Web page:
I stayed at my daughter Amy’s condo in Carbondale on Tuesday evening, and she needed to report to work early on Wednesday to catch up on some documentation. As she drove to work, she texted me that her thermometer registered 30 degrees. I checked out her garden and noted that five or six leaves on the squash plant were damaged from frost. I decided to take my time to allow the air temperature to warm up, before I hit the stream on Wednesday morning.

Deep Spots Like This Produced

I was somewhat disappointed with my so-so day on Tuesday on the Frying Pan River tailwater, so I decided to spend Wednesday morning on the upper Frying Pan River above Reudi Reservoir. I departed from Amy’s condo in Carbondale at 8:45AM, and this enabled me to arrive along the upper Pan by 10AM, and I was positioned to make my first cast a bit before 10:30AM. I wore my fleece hoodie, since the air temperature, when I began, was 53 degrees. The flows were probably average for September at 30 CFS, and an abundant quantity of large exposed boulders occupied the stream bed.

Small Stream Gold

Speckles Galore

I rigged my Sage four weight with a fat Albert, prince nymph and salvation nymph, and I began to methodically work my way upstream. It was not long before several brown trout jumped on the prince, and this action in the early going was indicative of my two hours on the river. The Frying Pan in the stretches above Reudi is actually more of a creek than a river. Although the action was not as torrid as that which I experienced in the Flattops, it was more interesting than what I encountered on Tuesday on the Frying Pan tailwater. I progressed up the stream at a moderate pace and probed all the deeper pockets and runs with the dry/dropper. More often than not a rainbow, cutbow or brown trout emerged from the clear flows; and I netted eighteen trout in two hours. The air temperature warmed to the sixties, but I remained quite comfortable in my fleece hoodie.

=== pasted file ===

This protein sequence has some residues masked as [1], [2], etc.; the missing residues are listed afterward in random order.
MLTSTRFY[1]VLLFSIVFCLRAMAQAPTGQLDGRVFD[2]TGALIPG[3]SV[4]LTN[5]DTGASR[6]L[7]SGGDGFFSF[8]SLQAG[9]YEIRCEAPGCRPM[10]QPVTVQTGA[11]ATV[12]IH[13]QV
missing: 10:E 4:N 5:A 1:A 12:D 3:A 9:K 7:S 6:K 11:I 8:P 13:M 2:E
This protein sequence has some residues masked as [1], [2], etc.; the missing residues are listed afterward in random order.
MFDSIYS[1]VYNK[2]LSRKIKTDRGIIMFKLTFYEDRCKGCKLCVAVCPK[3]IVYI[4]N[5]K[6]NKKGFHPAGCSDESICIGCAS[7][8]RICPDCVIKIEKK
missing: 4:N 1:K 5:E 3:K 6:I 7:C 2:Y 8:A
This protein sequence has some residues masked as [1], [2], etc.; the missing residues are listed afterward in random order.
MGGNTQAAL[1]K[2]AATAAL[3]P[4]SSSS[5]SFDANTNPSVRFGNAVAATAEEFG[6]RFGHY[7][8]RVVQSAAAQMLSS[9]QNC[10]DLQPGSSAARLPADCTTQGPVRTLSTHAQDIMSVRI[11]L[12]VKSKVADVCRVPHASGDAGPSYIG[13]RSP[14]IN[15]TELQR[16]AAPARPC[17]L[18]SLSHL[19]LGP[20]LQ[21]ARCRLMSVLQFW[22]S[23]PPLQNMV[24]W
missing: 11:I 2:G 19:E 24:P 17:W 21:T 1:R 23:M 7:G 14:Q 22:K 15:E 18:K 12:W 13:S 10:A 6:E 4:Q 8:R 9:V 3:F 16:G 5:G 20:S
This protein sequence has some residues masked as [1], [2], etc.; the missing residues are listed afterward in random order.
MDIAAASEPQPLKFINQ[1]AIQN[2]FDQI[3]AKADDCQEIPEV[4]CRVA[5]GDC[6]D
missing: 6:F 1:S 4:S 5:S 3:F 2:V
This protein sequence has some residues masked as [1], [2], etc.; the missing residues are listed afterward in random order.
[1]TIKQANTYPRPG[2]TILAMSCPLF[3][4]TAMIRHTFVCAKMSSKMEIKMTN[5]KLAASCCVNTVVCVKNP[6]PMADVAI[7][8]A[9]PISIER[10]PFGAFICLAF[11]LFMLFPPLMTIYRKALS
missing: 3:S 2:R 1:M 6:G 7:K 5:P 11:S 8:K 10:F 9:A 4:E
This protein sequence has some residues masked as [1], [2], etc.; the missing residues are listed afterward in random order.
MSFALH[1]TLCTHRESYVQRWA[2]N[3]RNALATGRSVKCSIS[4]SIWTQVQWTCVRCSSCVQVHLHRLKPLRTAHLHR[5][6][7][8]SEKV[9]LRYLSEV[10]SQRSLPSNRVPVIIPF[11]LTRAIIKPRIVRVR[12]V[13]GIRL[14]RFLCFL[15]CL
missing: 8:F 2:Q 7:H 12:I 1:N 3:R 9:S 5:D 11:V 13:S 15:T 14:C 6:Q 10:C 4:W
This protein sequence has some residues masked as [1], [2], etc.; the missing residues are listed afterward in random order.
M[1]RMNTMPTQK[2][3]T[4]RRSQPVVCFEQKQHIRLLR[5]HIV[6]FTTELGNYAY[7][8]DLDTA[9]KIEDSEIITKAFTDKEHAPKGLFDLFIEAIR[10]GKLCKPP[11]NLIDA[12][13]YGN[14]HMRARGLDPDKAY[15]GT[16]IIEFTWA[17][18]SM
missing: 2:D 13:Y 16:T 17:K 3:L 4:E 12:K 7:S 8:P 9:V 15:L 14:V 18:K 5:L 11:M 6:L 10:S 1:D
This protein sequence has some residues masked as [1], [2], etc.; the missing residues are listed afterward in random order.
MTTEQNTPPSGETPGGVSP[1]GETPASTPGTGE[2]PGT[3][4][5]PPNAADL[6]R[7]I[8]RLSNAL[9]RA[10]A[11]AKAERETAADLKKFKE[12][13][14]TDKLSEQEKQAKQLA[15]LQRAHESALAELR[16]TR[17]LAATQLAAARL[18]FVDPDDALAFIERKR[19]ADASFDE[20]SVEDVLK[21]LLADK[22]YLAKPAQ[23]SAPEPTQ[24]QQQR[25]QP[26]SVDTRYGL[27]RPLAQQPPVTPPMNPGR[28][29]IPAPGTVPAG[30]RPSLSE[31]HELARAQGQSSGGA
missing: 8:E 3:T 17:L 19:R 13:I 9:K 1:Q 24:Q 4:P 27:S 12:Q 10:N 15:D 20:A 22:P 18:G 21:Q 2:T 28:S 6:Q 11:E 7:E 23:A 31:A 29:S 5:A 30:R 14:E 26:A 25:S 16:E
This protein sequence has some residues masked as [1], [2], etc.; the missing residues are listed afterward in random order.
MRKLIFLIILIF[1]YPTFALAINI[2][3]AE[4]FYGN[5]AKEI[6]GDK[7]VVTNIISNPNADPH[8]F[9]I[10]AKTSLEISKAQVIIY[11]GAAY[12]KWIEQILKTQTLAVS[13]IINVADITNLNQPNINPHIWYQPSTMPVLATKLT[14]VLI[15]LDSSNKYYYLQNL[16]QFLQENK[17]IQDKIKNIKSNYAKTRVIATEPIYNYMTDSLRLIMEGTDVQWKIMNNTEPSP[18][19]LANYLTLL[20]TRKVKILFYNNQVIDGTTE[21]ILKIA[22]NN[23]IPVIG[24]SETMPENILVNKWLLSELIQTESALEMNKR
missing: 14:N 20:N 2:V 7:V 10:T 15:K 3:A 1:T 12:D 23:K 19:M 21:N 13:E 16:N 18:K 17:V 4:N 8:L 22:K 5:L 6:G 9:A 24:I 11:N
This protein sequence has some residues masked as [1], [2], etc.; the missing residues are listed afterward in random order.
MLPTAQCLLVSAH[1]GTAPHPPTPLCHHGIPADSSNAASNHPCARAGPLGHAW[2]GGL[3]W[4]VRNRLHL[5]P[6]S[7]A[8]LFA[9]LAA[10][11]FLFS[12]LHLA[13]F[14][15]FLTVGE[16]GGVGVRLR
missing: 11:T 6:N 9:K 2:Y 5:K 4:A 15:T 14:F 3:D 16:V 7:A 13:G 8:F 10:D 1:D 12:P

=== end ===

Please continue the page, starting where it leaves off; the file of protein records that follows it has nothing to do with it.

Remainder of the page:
Morning Prize

The species caught split fairly evenly between brown trout and rainbows and cutbows. I was pleased to net five trout in the twelve to thirteen inch range, but the size of the fish in the upper Frying Pan were certainly smaller than my better catches in the tailwater. As I moved along, I pondered the idea of remaining on the upper water for my entire time on Wednesday. The higher than normal flows of 290 CFS on the tailwater frustrated me, and I was having a great deal of fun on the smaller and more intimate upper Frying Pan. On the other hand I made the long drive and spent the night in order to experience the fabled hatches on the lower Pan, so should I not return for another shot at green drakes and pale morning duns? The air temperature for Wednesday was forecast to be ten degrees higher than Tuesday, so perhaps the hatches would be longer and more robust. In the end this argument trumped the idea of staying on the smaller Frying Pan, and I threw my gear in the car and drove to a spot within the first three miles below the dam.

Fish Landed: 18

Frying Pan River – 09/21/2021

Time: 11:30AM – 4:00PM

Location: Below Reudi Reservoir

Frying Pan River 09/21/2021 Photo Album

I suspect I was spoiled by my high fish count days in the Flattops, and consequently I was somewhat disappointed by my day on the Frying Pan River. I decided to make the trip on Tuesday morning and cleared a one night stay at my daughter’s condo in Carbondale.

A cold front moved through Colorado on Monday night, and this produced temperatures near freezing at the Eisenhower Tunnel and at the summit of Vail Pass. The temperature when I began fishing on the Frying Pan River on Tuesday was 55 degrees. I wore my fleece hoodie for the entire time on the river, and I was never too warm.

On my way to the river I stopped at Taylor Creek Fly Shop to buy two spools of 5X tippet, and the salesman informed me that profuse hatches of green drakes, pale morning duns, blue winged olives, caddis, and yellow sallies were in play. He also noted that the flows were in the 290 CFS range. He spoke like this was desirable, but it concerned me, since I prefer the water to be the 100 – 200 CFS range. This concern would ultimately prove to be valid.

Near My Starting Point